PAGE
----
Students plant rain garden on HHS front grounds

Megan Reynolds and Alex Purvis

Erin Cohan and Madison Cook

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Last Friday May 31 Rutgers University in collaboration with the Pinelands Preservation Alliance arrived at Hammonton High School to plant rain gardens. A rain garden is a type of Green stormwater infrastructure that we use to manage our storm water.

Isabella Castiglioni of the Pinelands Preservation Alliance and ANJEC was here at the scene of aiding in the creation of these gardens. Castiglioni states,  One of the main goals of the gardens is to move slow moving storm water from hard surfaces to streams to help reduce flooding and nonpoint pollution.”  Nonpoint source pollution is pollution that starts off on the ground and then gets carried off into our water systems by rain water.

These gardens are built at schools because so many people see them and they are great learning opportunities.  Therefore, the rain gardens are working kind of overtime by serving the functions.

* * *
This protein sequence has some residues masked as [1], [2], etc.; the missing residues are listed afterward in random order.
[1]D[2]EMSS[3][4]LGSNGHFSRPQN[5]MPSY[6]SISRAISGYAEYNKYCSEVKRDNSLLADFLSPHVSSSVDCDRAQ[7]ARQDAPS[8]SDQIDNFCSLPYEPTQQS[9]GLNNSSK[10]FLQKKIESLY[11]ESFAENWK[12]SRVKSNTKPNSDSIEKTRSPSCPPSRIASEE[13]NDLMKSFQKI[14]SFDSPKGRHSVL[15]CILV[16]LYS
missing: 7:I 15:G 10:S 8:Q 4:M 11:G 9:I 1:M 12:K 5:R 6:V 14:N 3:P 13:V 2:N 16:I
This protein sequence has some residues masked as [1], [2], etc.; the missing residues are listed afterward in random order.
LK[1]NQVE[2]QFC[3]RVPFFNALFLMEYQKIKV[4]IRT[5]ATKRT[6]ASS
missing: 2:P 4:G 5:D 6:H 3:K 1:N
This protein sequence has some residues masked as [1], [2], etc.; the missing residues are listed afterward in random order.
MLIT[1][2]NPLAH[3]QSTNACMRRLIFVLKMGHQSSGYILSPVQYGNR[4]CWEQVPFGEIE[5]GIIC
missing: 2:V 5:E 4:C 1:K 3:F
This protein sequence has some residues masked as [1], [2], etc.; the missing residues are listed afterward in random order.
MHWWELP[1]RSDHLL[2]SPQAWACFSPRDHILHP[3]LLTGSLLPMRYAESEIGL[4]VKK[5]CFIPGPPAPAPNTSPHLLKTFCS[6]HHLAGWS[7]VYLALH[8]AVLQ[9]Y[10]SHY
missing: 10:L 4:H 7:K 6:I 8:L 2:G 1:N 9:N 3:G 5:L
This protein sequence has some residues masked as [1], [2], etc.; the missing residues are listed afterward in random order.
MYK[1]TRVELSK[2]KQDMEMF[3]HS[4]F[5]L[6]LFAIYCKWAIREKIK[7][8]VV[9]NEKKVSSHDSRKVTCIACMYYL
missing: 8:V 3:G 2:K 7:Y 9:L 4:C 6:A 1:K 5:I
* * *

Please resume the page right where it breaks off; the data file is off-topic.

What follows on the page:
Mr. Entress and Mrs. Ceraso were teachers that brought down some of their students to help in planting.  Around 9 O’clock, Mr. Ramos and Mr. and Mrs. Dey arrived to help planting some of the native grasses and perennials.

The native plants that were being planted were chosen for their deep root system compared to the cool season turf.  The deep root system provide habitats, food, and a resting area for all the native species that live here. The cool season turf is what is commonly found all around.  This grass has a shallow root system which provides little habitat for species.

The rain gardens use native plants of this region to help them habitat, to provide  food, and to provide a resting area for all native species around here.

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